Chase Turberville

A Beginner's Guide to Brush Lettering: Part II


Welcome back y’all! So, if you are reading this, you (hopefully) perused through our Beginner's Guide to Brush Lettering: Part I, did some practicing, and are pretty much to brush lettering what Charlie Conway is to the triple deke.

Well, it’s time to up your training. Our next step is to keep the repetition and muscle memory going. I’ve included a PDF (right here!) of some basic strokes and brush lettering specimens to help with the uppercase and trickier lowercase letters. Feel free to use these to your heart's content and get comfortable with the brush pen.

Now that you’ve gotten comfortable with drawing the letterforms, we’re going to pick a word to letter. For my word, I’m going with the obvious here: Sidecar. 

Now, the way to achieve a consistent and beautiful lettered word is not lettering it out at one time. If you can get to a point where you can, props. We’re going to draw this word over and over again, and pick out our best letterforms to combine them and create a drop-dead gorgeous piece of lettering.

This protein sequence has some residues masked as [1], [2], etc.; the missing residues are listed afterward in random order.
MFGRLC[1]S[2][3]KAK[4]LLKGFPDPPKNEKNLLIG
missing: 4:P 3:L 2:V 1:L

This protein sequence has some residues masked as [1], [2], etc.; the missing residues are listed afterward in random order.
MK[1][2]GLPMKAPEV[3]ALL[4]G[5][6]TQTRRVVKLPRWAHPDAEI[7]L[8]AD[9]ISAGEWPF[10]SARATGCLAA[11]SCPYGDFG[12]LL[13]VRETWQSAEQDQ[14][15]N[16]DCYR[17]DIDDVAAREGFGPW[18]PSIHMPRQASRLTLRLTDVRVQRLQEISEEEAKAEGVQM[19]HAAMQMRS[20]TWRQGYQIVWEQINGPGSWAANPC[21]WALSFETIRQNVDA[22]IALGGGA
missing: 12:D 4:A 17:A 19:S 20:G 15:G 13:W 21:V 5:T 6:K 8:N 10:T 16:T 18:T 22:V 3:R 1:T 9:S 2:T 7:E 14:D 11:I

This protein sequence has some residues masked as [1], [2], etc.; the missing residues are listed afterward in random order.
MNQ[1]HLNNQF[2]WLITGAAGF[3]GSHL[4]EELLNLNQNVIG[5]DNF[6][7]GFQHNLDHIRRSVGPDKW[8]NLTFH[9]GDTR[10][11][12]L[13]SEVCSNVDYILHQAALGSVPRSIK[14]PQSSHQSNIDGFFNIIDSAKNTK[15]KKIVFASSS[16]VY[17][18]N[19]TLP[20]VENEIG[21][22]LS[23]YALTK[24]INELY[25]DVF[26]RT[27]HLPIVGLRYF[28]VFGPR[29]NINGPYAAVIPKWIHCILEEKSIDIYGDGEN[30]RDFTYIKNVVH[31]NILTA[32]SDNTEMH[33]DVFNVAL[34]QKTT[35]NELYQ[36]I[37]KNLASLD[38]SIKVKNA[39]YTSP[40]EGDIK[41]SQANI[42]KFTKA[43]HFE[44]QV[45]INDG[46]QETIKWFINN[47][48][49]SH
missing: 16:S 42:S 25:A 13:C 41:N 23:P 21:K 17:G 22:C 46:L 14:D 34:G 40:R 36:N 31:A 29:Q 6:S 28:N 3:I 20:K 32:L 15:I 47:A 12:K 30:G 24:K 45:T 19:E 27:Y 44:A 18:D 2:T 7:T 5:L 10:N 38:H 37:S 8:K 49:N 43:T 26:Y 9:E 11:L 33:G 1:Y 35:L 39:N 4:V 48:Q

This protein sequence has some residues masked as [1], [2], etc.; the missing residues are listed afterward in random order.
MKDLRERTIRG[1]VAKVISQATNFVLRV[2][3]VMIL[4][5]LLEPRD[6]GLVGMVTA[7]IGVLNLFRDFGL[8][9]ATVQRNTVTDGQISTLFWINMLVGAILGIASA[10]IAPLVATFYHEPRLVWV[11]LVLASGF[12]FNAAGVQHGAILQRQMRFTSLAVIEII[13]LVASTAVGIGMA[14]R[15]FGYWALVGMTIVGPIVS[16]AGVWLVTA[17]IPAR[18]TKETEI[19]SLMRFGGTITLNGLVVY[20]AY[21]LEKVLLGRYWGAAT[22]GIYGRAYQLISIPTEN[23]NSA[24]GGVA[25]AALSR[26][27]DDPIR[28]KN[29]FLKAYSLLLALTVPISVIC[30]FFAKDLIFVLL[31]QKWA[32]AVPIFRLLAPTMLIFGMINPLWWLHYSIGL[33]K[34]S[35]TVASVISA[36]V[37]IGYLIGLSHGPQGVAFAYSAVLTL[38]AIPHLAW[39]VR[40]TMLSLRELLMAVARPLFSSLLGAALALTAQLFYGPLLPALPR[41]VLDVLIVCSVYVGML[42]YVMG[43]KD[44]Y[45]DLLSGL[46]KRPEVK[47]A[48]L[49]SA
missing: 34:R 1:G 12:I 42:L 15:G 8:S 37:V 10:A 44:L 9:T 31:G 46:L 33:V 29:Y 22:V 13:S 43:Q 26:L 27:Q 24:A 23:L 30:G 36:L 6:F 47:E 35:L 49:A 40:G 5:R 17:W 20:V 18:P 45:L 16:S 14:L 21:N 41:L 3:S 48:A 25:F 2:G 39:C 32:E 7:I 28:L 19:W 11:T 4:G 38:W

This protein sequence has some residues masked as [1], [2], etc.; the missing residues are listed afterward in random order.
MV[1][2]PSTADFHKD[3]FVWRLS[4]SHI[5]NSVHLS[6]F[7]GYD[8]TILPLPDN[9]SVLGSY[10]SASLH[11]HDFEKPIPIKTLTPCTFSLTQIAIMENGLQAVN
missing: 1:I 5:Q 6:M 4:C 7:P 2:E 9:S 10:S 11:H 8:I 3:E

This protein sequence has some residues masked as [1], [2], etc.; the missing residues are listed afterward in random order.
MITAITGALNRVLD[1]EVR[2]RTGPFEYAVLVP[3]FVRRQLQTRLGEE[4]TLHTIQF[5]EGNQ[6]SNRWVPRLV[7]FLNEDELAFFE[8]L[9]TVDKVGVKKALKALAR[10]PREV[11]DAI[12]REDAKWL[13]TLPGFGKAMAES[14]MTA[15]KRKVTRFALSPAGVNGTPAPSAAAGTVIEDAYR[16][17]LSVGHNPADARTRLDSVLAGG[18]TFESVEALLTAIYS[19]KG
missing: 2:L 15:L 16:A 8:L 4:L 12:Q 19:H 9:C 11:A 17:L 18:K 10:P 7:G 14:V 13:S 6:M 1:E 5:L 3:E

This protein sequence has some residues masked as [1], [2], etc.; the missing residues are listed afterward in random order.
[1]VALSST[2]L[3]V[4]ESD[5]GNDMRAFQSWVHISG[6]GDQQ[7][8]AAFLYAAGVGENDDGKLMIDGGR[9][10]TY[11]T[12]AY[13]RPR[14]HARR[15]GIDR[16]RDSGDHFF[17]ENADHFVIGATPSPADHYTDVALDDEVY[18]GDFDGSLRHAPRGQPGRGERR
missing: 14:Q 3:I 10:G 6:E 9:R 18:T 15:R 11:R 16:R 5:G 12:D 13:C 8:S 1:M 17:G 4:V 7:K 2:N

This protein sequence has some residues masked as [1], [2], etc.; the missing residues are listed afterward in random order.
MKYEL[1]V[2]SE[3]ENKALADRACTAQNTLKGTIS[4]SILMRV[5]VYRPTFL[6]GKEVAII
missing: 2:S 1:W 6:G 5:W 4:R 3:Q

Now, when carpel tunnel is about to set in, I’d say we’ve got enough to work with. Grab your guidelines that you used to draw letters from the first lesson. We’re gonna need those so our word doesn’t turn out janky (Mom will notice). 

Start with the first letter of your word and trace it onto a new sheet. Continue the same process for the other letters, making sure you keep consistent angles on the stems of your letterforms using the guidelines. If you want to be more playful with your word, you can shift the baseline of some of the letters.

Now that you have your kick-ass lettered word, our next step will be to refine this thing as much as possible before we take it to the machines and vectorize. However, you can always just scan in the pencil drawing into photoshop to keep a bit of transparency or add texture. It’s really up to you.

Thanks for sticking around guys! In part three we will cover how to refine your analog version, bezier curves and how to turn this thing into something that can save the world (but probably not).

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